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OtagoNet & DunedinNet: Milestone 3 Reflection (Communities of Practice)

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Context and Goals

Our regional ICTPD project provided an opportunity to grow the purposeful collaboration between two existing eLearning  clusters - OtagoNet and DunedinNet. A central aspect of enhancing this collaboration centres on establishing robust, sustainable knowledge building ‘communities of practice’ of teachers from across the region’s schools, linking teachers with limited opportunities to interact professionally with others in similar teaching areas. With recent changes in the provision of PD and teacher support services, we believe teachers (& schools) will increasingly need to look to themselves for their own professional learning. The Communities of Practice can provide a vital means of ensuring teachers remain strongly connected professionally with their colleagues with across the region (& beyond), thereby providing a pathway for ongoing purposeful pedagogical change.
An overarching goal of the project is to develop teachers’ capability (and schools’ capacity) for personalising learning for students, particularly students working in blended learning environments (online/distance; ‘face to face’ classroom; and vocational/community based learning environments).

What have we done so far?

Initially every teacher in our clusters’ schools was surveyed in order to identify areas of highest need and the level of teachers’ interest in participating in any CoP which may be established. At the same time, a directory of existing teacher network/organisation was established - we didn’t want to unnecessarily replicate communities where organisation already exists. Instead we plan to work with these established groups to develop a more widely accessible and enabling online environment (if there was interest). A site (www.southteach.net.nz) was established as a central portal for teachers seeking specific regional (& national) CoPs and other teacher networks & organisation. The SouthTeach site is also intended to act as a ‘knowledge base’ of teacher generated knowledge pertinent to the CoP and the ‘personalising' of learning.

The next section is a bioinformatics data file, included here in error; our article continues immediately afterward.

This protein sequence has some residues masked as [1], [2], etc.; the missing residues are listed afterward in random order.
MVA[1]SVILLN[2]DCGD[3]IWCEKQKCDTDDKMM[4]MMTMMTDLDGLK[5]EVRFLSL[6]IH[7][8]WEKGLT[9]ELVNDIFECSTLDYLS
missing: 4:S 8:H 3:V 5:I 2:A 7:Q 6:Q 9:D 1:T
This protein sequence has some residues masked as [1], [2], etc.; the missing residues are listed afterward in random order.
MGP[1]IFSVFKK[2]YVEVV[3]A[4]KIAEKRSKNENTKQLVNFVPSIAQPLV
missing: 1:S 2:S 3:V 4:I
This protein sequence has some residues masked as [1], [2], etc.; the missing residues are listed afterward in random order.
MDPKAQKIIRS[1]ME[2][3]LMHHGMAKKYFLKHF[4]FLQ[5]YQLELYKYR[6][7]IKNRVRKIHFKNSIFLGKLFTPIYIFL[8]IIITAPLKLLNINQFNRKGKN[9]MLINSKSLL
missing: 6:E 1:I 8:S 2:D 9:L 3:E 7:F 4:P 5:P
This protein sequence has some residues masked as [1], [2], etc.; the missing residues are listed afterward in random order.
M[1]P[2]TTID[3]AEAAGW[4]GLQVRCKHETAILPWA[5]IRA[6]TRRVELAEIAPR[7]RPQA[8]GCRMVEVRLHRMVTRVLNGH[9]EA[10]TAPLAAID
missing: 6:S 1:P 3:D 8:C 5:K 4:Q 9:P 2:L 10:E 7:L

In anticipation of the need for a common, ‘shared’ online environment for teacher participating in CoPs (& existing organisations), we began actively encouraging our schools to set themselves up as Google Apps domains. Technical advice and assistance was provided to schools to do this (-ongoing supports is still available)
Teachers were invited to volunteer as leaders to facilitate the establishment of new CoPs. Meetings (including onsite visits) of all ‘willing’ volunteers have been held, where the concept, dynamics and possible functions of CoPs were explored, and training of likely online tools CoPs might choose to use, provided.
‘Face to face’ meeting of individual CoP aimed at ‘launching’  the CoPs have occurred (& are ongoing) - to meet ‘f2f’ with other CoP members; establish immediate CoP goals/activities; sort out the particular online tools which the CoP will (at least initially) be used by the CoP; and receive training in the use of these tools
In ‘early adopter’ communities online collaboration and sharing of resources is beginning to occur in online spaces. Volunteer leaders are providing support, encouraging ongoing participation of members, and encouraging others involvement in the CoP

What’s happened?

From the initial survey, there was an overwhelming response by teachers, indicating their interest in participating in online CoPs. Similarly teachers indicated a need/wish for a very broad and diverse range of CoPs, well beyond anything planned for this project. As a result, we have spent time identifying existing teacher organisations & networks (such as the subject associations), who with our support (particularly developing the online collaborative environment) may help meet the demand